We woke up and packed up quickly to escape being chewed on by the bugs. Our map showed (incorrectly) a bridge across the river down by the campground, so we headed down there. It was bug free so we had a long and relaxing breakfast, used their fresh water, and talked about our route through the forest roads.
One of the folks who worked at the campground told us that motorcycles had crossed the river last winter and so he thought there was probably an easy way to ford across.
John took off and scouted a way across the river. He returned reporting success with a possible but challenging crossing. At about 10am we were off.
The river crossing was fun but challenging. It was actually pretty easy to cross the river itself, but getting up the other side required climbing up a steep bank. We first got everything across the water and onto a staging area on a rock beach. Then we moved everything to the base of our climb and setup a line going up to a halfway point on the climb. We tossed the bags one by one to the middle staging point and again to the top and over an hour later we were 100 feet away from our starting point, but across the river with the bikes loaded up.
The first section of logging road was good. We saw a truck or two, but it was pretty quite and the surface was in good shape. We found a camp site that we had been told about earlier and stopped in for a swim.
We knew that we wanted a left turn with a gate near the bottom of the road that followed along the Leech River. We took the first left that we found and after climbing a few hundred feet realized that it wasn't the correct left, backtracked, and took the next one. This one was it, the gate was just after the turn and it stayed flatter along the river. It felt nice to be on our way again.
The road was mostly in pretty good shape. There were a few potholes, but nothing too bad. The climbing was challenging, but not too challenging. The views were good. We could hear the river to our right most of the time.
Then the road ended. There was a dip in the road, then it got very wide and there was the end with ~10 year old trees growing out of a berm in the road. It was hard to tell if it ever went through. John went exploring by foot to see if this was just a washout or if we had taken another wrong turn. He came back reporting that there didn't seem to be any road on the other side.
A while back we had come to a fork in the road (not shown on our map) and took the side which seemed to be much more heavily travelled. We decided to ride back and check out the other fork, maybe we had taken a wrong turn.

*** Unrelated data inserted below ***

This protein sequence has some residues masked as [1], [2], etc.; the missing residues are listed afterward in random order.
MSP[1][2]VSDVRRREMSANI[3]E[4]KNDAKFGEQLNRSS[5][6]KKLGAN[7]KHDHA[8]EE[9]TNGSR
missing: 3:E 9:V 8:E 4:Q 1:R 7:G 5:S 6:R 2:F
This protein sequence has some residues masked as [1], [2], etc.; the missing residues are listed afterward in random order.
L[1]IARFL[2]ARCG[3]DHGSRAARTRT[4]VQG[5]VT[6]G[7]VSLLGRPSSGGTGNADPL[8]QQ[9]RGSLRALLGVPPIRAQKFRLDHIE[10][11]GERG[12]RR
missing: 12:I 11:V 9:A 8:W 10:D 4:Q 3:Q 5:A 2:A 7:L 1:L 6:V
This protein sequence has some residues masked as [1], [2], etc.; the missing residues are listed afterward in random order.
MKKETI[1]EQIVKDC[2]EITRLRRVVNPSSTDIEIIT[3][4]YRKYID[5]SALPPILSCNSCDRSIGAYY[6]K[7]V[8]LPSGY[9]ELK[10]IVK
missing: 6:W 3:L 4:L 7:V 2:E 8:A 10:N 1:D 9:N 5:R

Just as we were leaving Larry pointed out that my rear tire was flat. I sat down to fix it and discovered a sidewall puncture that had taken out a few cords in the tire. I booted it with a Clifbar wrapper, put in a new tube, and we were off again.
On the way down we discovered that we could see a pickup truck parked on the side of the road. We found the fork in question and started heading down it. This section of road had just been logged and there was tree debris everywhere with most of the road being unrideable. We found the truck in question but there was no one around. We lugged our bikes over the clearcut and rode about 500 meters to find another dead end.
At this point we were pretty stuck. We pulled out the maps and considered our options. Leech Main, the road that we were on, was really the only choice to get through. It looked like one of the other roads might go through, but the line was drawn as if it was even more minor than the road that we were on.
To make matters worse Leechtown and Sooke Potholes Park were sort of in a corner with no other way out than how we had come in. To our north and due east was a closed watershed. We had just failed in an attempt to go due west. So our only option was to head South.
We made the best of bad news by heading back to the nice campsite that we had found early in the day. While setting up camp a few other trucks started to pull into it, saw that we were there, and backed out. One of them stopped to ask how we had arrived and showed us his route on the map. They had been exploring the logging roads all day in their 4x4 pickup and found a very convuluted route that got them through. It would also work for us, but looked like it required at least two days of riding and we didn't have the 3-4 days of food that I'd have wanted to try that route.
My mood improved as I realized how nice the camping was and how good the riding had been so far. We talked about various options for the rest of our trip, but knew that it wasn't going to be what we had originally planned.
The bugs chased us back into bed pretty early and we were asleep by nightfall.